Compare van insurance quotes and cover your van for courier, delivery or haulage use
It covers your van if you make multiple deliveries within a local area, like parcel or food delivery. It won’t cover you if you transport high-risk items, hazardous goods, or furniture for people who are moving to a new house.
Courier insurance is different to haulage insurance – haulage cover is mostly suitable for van drivers who make long distance deliveries, with just one destination per job.
Courier insurance is a legal requirement if you use a van to carry goods that don’t belong to you in return for payment.
The level of commercial van insurance you need depends on how you use your van and the type of goods it's carrying.
There are three levels of van insurance available – comprehensive, third party, fire and theft and third party only.
This is the highest level of cover. It insures your van against theft and fire, as well as covering you, your van and third parties for incidents where you’re found to be at fault.
TPFT covers injury to other people and damage to their things (third parties), as well as fire damage, or theft of your own van.
This is the lowest level of cover you legally need. It only covers injuries or damages to third parties. Don’t assume it’ll be the cheapest option just because it’s the most basic.
Courier insurance will be more expensive than social only, or carriage of own goods cover. This is because the insurer must consider that the goods you carry don’t belong to you, and you’ll usually be doing multiple deliveries in a small and built-up area.
The type of cover you need is 'carriage of goods for hire and reward', so the average cost of a comprehensive courier policy is £1,080.
Haulage cover is more expensive, at £1,244 on average. As well as the consideration of the goods you’re hauling, it’s also likely due to the long distances you’ll be expected to cover – the more you drive, the more expensive your insurance.
*Based on average price paid for van insurance policies purchased through GoCompare in December 2020, split by type of use.
The level of cover you have with your courier insurance will depend on whether you choose a comprehensive, TPFT or TPO policy.
It might also include:
This covers the cost of claims made by members of the public who have been injured by an accident involving your van.
Employer’s liability insurance will cover the cost of a claim if one of your employees is injured while making courier deliveries.
You’ll be offered a replacement van if yours needs repairs following an accident.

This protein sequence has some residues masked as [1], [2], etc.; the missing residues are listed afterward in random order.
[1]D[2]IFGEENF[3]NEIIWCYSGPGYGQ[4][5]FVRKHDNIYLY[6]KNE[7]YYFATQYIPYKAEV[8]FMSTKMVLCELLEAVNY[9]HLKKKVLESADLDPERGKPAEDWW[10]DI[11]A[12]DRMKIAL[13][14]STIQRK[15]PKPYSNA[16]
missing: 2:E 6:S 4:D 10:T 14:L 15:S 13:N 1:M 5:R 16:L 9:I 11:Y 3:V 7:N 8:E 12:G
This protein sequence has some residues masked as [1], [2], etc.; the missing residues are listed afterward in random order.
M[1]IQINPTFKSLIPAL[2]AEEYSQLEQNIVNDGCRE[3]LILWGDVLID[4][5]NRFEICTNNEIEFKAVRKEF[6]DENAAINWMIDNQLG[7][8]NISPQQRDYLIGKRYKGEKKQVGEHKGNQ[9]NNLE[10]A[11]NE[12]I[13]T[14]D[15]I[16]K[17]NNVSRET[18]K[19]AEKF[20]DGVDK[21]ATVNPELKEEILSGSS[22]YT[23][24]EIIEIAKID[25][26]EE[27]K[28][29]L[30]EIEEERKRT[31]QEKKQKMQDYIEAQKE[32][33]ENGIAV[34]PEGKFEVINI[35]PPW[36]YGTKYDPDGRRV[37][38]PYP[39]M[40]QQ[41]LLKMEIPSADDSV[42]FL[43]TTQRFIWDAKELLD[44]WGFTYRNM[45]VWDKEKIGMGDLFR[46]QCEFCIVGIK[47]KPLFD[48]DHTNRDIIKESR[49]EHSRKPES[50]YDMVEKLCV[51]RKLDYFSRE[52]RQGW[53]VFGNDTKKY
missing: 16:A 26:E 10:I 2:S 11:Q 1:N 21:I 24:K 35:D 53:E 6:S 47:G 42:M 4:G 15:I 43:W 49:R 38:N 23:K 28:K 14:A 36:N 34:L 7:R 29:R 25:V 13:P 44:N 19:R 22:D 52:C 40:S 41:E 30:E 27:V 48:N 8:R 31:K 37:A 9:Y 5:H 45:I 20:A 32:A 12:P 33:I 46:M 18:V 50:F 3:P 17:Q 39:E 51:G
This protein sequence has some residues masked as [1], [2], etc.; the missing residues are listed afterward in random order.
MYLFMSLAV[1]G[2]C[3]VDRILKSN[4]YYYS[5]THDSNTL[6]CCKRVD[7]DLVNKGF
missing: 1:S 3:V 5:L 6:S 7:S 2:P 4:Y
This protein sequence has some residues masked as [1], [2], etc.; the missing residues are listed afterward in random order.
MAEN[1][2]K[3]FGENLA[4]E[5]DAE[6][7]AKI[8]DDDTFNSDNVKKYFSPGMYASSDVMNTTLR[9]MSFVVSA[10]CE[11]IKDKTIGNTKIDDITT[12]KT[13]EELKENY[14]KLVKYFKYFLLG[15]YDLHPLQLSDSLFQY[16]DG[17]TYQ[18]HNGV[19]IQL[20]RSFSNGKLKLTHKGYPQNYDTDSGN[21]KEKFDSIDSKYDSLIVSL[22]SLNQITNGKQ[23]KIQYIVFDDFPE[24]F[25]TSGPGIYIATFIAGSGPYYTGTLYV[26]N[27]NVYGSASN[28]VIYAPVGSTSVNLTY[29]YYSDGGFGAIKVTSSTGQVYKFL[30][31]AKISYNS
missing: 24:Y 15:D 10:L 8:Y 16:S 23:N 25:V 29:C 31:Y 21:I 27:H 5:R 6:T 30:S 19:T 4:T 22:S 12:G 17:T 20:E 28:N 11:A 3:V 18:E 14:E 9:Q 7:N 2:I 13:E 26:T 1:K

Some policies include windscreen cover as standard, but it might be an optional extra at additional cost. It'll cover any claims you make to get your van’s windscreen repaired or replaced.
Some policies give you the option of paying more to add extra cover:
Whatever van insurance you choose, you might want to consider adding cover for the goods and tools you’re transporting.
Companies will probably have insurance for any equipment or goods they own, but if they belong to you, you’ll need to make sure that your policy covers everything you're carrying.
There are usually exclusions on transporting valuable goods, like fine art or jewellery, so check this before you buy.
If your van breaks down while it's more than a certain distance (usually a quarter of a mile) away from your home your breakdown provider will offer roadside assistance.
If it can’t be fixed there, it’ll be towed either to your home or a garage – whichever’s nearest. This recovery part of your policy can either be local or national, depending on your policy.
You can also get assistance for breakdowns at home, European cover and onward travel, which will provide you with a replacement van, overnight accommodation, or reasonable onward travel expenses if your van breaks down.
This can help you claim from the person responsible if you’re involved in an accident that's not your fault. It’ll also help to pay to defend a claim brought against you.
Some policies might offer this as standard, but it’s best to check before your buy. Trailer cover can cover third party claims and damage to your trailer and its contents, but this depends on the policy.
Your no-claims discount reflects how many years you’ve not claimed on your van insurance, so it’s quite valuable. That’s why some insurers offer an add-on which allows you to keep your full no-claims history, even if you do claim.
Each insurer will have its own definition, but generally couriers do multiple drop-offs and haulers drive a long way for a single delivery.
Haulage and courier insurance aren’t interchangeable, as the risks are different.
While haulers' trips are usually pre-planned and long, couriers will make lots of trips to built-up areas that aren’t pre-planned.
It’s important to get the right cover, or your insurer could reject a claim if you need to make one.
Commercial van insurance covers one vehicle per policy, but you can get specialist multi-vehicle or fleet policies.
Yes, you can get hire and reward car insurance. It’ll cover you while you make multiple deliveries in an area.
Yes. Short term or temporary van insurance works the same way as an annual policy, but it only lasts for a few days, weeks or months.
You can compare van insurance quotes from 17 years old, but some insurers will have higher minimum age limits, like age 21 or 25, which could limit your choices.
That depends on the wording of your policy. If you have European cover, it’s likely that it's only for driving your van abroad, and not using it for work purposes. Make sure you check your courier insurance before you travel so you know what, if anything, is covered while you’re abroad.